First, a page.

You are a sum of your habits.
I just finished reading The Power of Habit by Charles Duhigg. It’s an enlightening book about how habits control our lives, how they are created/changed, and how our individual and collective habits affect the world. It had such an amazing application to health and fitness that I felt the need to share the most impactful parts that I gathered from it. If I at all stimulate some curiosity, I highly recommend you get the book and read it.
This newsletter will be the first of a three part series. First, we will cover what habits are and how they work. Next week, I’ll get into how to change them effectively. The week after that, I’ll touch on an idea called KEYSTONE HABITS– small habits that have broad impacts on our lives.
On to the real content this week.
What are habits and how do they work?
Think of habits as express lanes for our brain. They are much faster, require less energy, and are almost impossible to get out of once you’re in. Habits are activities that you have done so frequently that your brain has created a permanent groove for that action and no longer needs to think to complete it.
A good example of this is getting in the car, driving to work, and realizing you really have no idea what happened along the way. You obviously obeyed all the traffic laws, didn’t hurt anyone along the way, but you weren’t present at all for the journey. Your brain was on autopilot- it simply knew what to do and completed the task without conscious effort. We can all agree this is a very dangerous way to drive, but it illustrates how thoughtless our actions become once they become habits.
Most of our lives are dictated by these thoughtless actions, and that’s actually a really good thing. Could you imagine having to consciously think about how to brush your teeth every time you needed to? If you want to experience how frustrating that would be, brush your teeth with your non-dominant hand tonight and you’ll quickly see the value of habits. The same goes for learning how to drive, operating your phone and computer, cooking, and almost every other daily task you complete. Because all these actions are habitual, our brain is freed to have a conversation or complete other tasks while you are in the middle of an activity.
Of course, not all habits are good habits.
We can define bad habits as any activity that we decide does not help us reach our goals and has become thoughtless.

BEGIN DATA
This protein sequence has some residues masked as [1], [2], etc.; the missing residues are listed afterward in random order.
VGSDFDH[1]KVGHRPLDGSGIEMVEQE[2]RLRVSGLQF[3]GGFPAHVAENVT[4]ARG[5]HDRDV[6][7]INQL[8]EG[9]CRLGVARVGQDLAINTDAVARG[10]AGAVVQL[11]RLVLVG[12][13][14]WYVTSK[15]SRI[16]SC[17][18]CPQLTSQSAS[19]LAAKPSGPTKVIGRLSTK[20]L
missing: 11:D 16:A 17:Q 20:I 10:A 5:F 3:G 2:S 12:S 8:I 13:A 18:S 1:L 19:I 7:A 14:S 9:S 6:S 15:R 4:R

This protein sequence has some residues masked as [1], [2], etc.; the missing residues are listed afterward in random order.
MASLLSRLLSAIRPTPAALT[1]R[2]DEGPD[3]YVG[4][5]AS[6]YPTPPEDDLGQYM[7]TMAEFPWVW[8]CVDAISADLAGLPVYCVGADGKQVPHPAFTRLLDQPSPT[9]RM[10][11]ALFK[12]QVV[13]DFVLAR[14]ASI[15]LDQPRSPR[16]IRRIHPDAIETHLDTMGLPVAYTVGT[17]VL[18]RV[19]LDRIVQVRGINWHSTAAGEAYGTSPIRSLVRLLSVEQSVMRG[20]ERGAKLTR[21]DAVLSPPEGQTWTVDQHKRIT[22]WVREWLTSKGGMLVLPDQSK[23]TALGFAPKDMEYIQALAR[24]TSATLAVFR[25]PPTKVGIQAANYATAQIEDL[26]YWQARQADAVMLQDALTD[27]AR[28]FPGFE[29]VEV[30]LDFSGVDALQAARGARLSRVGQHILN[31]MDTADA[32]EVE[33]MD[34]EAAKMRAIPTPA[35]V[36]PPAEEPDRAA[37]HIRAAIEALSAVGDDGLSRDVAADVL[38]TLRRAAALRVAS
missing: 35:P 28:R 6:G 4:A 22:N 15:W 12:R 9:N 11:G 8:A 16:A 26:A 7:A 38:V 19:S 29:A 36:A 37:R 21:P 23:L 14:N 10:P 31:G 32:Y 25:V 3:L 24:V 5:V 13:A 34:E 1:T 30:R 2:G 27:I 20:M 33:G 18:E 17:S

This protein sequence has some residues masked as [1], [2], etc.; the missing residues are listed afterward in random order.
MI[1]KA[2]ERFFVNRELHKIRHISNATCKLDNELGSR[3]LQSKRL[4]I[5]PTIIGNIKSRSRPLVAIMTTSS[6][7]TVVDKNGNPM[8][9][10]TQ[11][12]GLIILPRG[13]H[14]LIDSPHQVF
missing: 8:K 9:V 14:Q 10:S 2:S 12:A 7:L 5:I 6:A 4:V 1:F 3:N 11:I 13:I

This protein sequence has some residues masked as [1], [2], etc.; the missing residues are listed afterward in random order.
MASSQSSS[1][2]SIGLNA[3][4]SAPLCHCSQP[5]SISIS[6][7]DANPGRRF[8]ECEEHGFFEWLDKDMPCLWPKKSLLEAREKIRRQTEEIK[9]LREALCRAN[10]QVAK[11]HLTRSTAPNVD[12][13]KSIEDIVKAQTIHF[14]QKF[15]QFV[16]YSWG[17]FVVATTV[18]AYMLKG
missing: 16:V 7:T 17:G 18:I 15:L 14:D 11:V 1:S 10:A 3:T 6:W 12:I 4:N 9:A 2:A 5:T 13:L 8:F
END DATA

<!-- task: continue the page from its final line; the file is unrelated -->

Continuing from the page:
I’ll discuss these in greater detail next week, but first we need to understand how they work. You can break any habit into three parts. The cue, the routine, and the reward.
The cue is the environmental situation that stimulates the routine. This might be thirst that stimulates you to go get a glass of water. Or it could be that moment of boredom that initiates you reaching for your phone and looking at Facebook. It might be something as grabbing your phone and all of a sudden you are turning on a specific app you had no intention of using.
Cues tell the brain to access a specific express way. During a cue, your brain is actually working pretty hard. It’s trying to figure out what all the information it just collected means and what to do about it. If a situation is completely new, the brain will keep working to determine how to respond. If it’s something it’s seen multiple times already, it’ll fall into it’s routine.
The routine portion of the habit is the one where the actual action takes place. This is the act of getting something to drink when you are thirsty or scrolling through Facebook when you picked up your phone. This is where all the good or bad happens in a habit.
While your brain is forming routines, it is working hard. After that routine is set, the brain turns off. This is why this portion of a habit is so important. It’s the part you have the least control over once it’s begun. Again, much of the time this is a good thing. This frees the brain to do other things while an action is taking place. However, this is also why bad habits are so hard to break. You brain doesn’t even realize what you’re doing while you’re in the middle of the routine. It’s only after that you realize you just ate an entire pie and it didn’t even taste that great.
The last phase of a routine is the reward. This is where you get the satisfying (or not) response to the routine you just completed. Your thirst is quenched and you can go on with your day. This part of the habit is vagal in nature. It’s the feeling you get after an action is complete. It might be the momentary excitement of seeing an email come through or the satisfying sizzle in your mouth when you drink a carbonated beverage. Your brain starts working again during this phase to really enjoy the habit.
I’d like to encourage you to start paying attention to all three of these phases in your daily life. What cues initiate your habits? Can you notice how mindless our routines become? Try to figure out what the reward actually is after you complete each habit. As this series continues, all three items will be come important in establishing good habits and changing bad ones.
Yours in health,